This Week in Science

Science  11 Jul 2003:
Vol. 301, Issue 5630, pp. 137
  1. A Plethora of Planets?

    The Pulsar B1620-26 in the Messier 4 globular cluster in the Milky Way has both a planetary-mass companion and one of stellar mass. Sigurdsson et al. (p. 193; see the news story by Irion) have used Hubble Space Telescope observations and other data to determine that the stellar-mass companion is a young white dwarf. They put forward a model for the formation of this triplet system in which the various interactions did not destroy the planetary companion but caused it to settle into a wider orbit. Their formation scenario implies that planets may be more common than expected in non-solar-type environments, and that dynamical interactions may actually enhance planetary survival.

    CREDIT: SIGURDSSON ET AL.
  2. Nascent Farms in New Guinea

    Clear signs of the independent development of agriculture have been found in just a few separate locations: The Fertile Crescent in what is now Iraq and Iran, in China, and in up to three locations in the New World. Was there yet another center in New Guinea? Denham et al. (p. 189; see the Perspective by Neumann) settle this question by assembling and documenting a variety of evidence in Kuk Swamp, one of the major areas that has been at the center of the debate. The early inhabitants began modifying the landscape of the swamp about 10,000 years ago. Extensive modifications, including construction of ditches and mounds to improve drainage, and plantings of taro and banana appear not quite 7000 years ago, long before the arrival of other humans.

  3. Moving About Softly

    Crustaceans alternate between a rigid exoskeleton and an internal hydrostatic skeleton. Crabs lose their rigid exoskeleton during each molt, but still move about rapidly with a soft body inflated with water. The flexible cuticle of a newly molted animal cannot by itself support the forces necessary for movement. Taylor and Keir (p. 209; see the cover) experimentally show that crabs switch to a hydrostatic skeleton during molting. As the cuticle hardens, the animal switches back to the rigid exoskeleton. This alternation of skeletal types may be more widespread among arthropods than is generally assumed.

  4. Taking the Pulse of Slow Light

    The storage and retrieval of light in atomic ensembles may find use in long-distance quantum optics and communication (see the Perspective by Scully and Zubairy). The search has been on for systems in which the properties of the storage media, mainly the bandwidth, match that of the information carriers, the photons. Van der Wal et al. (p. 196) now show that they can store light pulses in an ensemble of rubidium atoms and then read out that imprinted information with a second “read” pulse. The detected signals remain correlated even after a delay of several microseconds between the write and read pulses. The implementation of slow light in optical networks, such as in delay lines, will likely require a medium less exotic than those used to date, such as atomic vapors or solids at cryogenic temperatures. Bigelow et al. (p. 200) show that ultraslow and superluminal light propagation can be realized in the mineral alexandrite at room temperature. Moreover, they can switch between the slow and fast propagation by simply changing the wavelength of the excitation light.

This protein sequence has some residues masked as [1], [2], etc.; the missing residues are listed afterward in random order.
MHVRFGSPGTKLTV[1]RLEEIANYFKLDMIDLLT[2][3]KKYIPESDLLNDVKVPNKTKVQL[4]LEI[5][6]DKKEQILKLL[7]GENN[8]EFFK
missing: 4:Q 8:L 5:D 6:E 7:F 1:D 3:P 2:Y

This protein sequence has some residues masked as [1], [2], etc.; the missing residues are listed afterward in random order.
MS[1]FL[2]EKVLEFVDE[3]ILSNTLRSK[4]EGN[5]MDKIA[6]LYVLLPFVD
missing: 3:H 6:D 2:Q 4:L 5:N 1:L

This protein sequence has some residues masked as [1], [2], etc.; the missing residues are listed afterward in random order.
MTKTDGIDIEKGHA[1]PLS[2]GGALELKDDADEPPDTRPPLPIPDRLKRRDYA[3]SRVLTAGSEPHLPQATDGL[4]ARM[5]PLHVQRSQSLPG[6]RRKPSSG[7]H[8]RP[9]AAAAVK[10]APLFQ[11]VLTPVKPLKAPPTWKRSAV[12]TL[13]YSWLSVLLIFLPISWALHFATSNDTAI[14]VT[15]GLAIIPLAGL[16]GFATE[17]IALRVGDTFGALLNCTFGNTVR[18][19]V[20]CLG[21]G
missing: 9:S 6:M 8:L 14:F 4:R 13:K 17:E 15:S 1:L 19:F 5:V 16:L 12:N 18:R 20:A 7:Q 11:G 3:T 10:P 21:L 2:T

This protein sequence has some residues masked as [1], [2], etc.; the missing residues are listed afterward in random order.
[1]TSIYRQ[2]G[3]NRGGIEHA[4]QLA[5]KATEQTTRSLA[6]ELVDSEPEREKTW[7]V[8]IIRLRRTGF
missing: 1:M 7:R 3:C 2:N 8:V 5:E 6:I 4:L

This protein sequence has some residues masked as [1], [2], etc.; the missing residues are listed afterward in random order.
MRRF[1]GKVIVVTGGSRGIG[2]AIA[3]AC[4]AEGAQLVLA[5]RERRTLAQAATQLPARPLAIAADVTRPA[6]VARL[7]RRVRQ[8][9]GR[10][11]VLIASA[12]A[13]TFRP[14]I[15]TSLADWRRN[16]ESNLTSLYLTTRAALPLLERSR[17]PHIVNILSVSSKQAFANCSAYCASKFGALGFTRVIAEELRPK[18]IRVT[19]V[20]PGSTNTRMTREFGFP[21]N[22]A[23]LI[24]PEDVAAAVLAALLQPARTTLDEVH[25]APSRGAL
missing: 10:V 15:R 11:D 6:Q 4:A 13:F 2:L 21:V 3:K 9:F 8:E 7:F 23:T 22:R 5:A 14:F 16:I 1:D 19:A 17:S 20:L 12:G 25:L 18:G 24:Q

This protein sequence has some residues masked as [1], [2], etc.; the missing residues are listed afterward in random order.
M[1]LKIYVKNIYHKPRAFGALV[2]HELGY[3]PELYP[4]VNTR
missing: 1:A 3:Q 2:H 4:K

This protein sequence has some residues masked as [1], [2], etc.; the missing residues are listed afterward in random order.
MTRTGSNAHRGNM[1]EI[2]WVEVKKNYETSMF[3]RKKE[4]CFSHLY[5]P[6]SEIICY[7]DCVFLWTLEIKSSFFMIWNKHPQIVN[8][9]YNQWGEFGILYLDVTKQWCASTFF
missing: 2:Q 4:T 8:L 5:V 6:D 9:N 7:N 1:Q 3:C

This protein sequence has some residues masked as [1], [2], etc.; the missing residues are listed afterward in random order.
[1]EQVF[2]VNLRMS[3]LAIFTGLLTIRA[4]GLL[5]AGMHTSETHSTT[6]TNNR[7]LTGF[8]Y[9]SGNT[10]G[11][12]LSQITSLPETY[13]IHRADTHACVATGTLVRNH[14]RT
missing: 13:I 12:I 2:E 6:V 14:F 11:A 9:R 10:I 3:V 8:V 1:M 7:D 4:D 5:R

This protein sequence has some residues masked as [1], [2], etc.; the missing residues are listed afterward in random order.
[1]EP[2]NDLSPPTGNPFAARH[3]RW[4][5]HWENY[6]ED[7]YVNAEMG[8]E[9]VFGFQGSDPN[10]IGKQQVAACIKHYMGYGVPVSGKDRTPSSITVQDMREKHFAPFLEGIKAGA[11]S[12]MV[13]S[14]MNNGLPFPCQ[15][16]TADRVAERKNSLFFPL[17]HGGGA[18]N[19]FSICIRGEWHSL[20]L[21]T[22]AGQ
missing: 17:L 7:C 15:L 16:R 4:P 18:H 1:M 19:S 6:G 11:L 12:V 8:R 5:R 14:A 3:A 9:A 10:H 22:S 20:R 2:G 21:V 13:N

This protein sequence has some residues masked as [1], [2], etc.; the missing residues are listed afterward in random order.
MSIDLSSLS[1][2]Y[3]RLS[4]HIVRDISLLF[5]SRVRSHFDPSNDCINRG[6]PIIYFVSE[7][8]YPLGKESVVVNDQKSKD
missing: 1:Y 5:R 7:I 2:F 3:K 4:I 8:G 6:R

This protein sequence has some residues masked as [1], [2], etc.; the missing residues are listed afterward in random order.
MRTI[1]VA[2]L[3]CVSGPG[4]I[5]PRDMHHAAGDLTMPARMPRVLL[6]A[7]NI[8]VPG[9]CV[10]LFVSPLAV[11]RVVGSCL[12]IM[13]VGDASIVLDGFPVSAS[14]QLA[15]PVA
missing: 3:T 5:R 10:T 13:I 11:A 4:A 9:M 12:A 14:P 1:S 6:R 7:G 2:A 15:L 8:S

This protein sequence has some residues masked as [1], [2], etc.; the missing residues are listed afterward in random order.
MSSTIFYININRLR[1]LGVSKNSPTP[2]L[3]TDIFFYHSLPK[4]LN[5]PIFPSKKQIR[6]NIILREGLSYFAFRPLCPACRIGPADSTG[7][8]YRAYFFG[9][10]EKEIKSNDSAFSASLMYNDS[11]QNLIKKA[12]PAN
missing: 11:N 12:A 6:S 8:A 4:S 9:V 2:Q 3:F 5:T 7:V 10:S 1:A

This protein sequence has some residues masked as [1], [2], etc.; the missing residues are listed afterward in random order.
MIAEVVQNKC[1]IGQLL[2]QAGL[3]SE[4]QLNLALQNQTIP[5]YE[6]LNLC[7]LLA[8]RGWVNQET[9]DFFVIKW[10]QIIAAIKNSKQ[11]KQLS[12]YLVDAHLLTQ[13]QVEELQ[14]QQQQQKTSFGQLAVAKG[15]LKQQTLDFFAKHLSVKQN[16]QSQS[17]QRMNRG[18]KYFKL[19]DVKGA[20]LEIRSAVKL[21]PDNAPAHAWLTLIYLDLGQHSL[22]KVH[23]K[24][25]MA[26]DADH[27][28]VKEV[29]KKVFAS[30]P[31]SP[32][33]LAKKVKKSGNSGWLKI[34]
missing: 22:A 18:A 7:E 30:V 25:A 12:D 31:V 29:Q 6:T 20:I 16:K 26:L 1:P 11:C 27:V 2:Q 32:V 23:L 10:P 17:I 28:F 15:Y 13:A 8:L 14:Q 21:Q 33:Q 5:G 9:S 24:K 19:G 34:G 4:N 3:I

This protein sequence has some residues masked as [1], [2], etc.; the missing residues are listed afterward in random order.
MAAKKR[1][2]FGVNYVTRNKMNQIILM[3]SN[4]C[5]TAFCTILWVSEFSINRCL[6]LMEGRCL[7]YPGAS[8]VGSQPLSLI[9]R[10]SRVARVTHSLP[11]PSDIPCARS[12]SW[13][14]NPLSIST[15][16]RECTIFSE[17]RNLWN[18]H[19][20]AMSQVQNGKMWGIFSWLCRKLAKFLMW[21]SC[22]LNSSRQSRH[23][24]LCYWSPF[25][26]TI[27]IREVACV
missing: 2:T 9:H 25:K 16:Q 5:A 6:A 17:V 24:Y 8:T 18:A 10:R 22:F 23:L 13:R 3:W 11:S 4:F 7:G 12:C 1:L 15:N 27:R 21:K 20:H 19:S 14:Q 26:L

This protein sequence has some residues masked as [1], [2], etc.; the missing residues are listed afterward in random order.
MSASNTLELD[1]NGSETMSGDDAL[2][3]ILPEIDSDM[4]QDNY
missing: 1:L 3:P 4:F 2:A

5. Balancing the Chloromethane Budget

    Chloromethane, the most abundant atmospheric halocarbon, is responsible for nearly 20% of chlorine-catalyzed stratospheric ozone destruction, but current atmospheric budgets can identify the sources of only 50 to 75% of chloromethane emissions. Hamilton et al. (p. 206) report a facile abiotic reaction that depends on neither plant species nor ecosystems that can explain chloromethane formation in a variety of terrestrial environments. Pectin, a common structural component of plants, reacts readily with chloride ion to yield chloromethane, and this reaction occurs abiotically at ambient temperatures in senescent and weathering plant material. The authors estimate that this process could be responsible for formation of most, if not all, of the chloromethane needed to close the atmospheric budget, and could also provide the mechanism for release of chloromethane during biomass burning.

  6. Tuning into Pathogens

    The need for rapid detection of pathogens, such as in clinical samples and in food, has acquired a new urgency with the threat of bioterrorism and the emergence of familiar and unfamiliar infectious diseases. Harnessing the exquisite capacity of B cells for pathogen recognition, Rider et al. (p. 213) created a biosensor, named CANARY, that detects low levels of viruses and bacteria in a variety of sample formats. Expression of the calcium-sensitive bioluminescent protein, aequorin, in a B cell line permitted a rapid and highly specific luminescent signal to be generated after pathogen-specific cross-linking of membrane antibodies.

  7. Too Much, Too Soon

    In female mammals, the initiation of ovarian follicular growth is somehow regulated to ensure that mature follicles are produced at each cycle. Castrillon et al. (p. 215) now show that female mice deficient in the Forkhead transcription factor Foxo3a displayed an age-related loss of fertility that was caused by extensive activation of ovarian follicles prior to sexual maturity. These results raise the possibility that accelerated follicular initiation contributes to premature ovarian failure, a common cause of infertility in women.